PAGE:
A Different Epistemology of Enlightenment: Diderot, Goya, Lichtenberg, and Mozart
Albert Guérard Professor in Literature
Departments of Comparative Literature, French and Italian, and German Studies
Tuesday, April 26, 2016
Elvehjem, Room L140
Hegel was both irritated and fascinated by Diderot's intellectual style (above all by "Rameau's Nephew" as its fictional embodiment). And this irritation is but one of multiple symptoms nourishing the suspicion that we may have long overlooked an epistemological configuration emerging from the 18th century -- and incompatible with our conventional concepts of "Enlightenment." Seen from such a perspective, the writings of Diderot, the thinking of Lichtenberg, the art of Goya, and Mozart's music may show surprising affinities with our intellectual situation in the early 21st century.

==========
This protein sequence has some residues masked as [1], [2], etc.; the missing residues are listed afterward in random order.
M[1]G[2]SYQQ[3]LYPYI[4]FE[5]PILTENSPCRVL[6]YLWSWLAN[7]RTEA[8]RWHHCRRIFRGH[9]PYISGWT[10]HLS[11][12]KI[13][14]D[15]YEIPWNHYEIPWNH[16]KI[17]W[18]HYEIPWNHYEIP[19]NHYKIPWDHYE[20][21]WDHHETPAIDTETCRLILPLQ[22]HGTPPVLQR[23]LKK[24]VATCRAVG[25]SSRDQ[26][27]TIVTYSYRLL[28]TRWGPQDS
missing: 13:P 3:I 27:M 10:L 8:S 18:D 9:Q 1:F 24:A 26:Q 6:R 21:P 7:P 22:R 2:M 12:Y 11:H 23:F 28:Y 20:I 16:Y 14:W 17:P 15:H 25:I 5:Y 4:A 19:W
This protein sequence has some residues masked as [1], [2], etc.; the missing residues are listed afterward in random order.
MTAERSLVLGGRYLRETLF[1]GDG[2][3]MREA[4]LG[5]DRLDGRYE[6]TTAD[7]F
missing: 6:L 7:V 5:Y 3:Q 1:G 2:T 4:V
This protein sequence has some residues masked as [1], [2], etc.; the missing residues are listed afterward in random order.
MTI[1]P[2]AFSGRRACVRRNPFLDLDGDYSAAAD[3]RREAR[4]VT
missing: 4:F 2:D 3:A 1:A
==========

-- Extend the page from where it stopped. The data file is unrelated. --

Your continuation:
Special Guest Lecture presented by: The UW-Madison Intellectual History Group, with the generous assistance of the Department of History, The Center for European Studies, The Harvey Goldberg Center, The Mosse Program in History, The Institute for Research in the Humanities, The Center for the Humanities, and the Merle Curti Fund.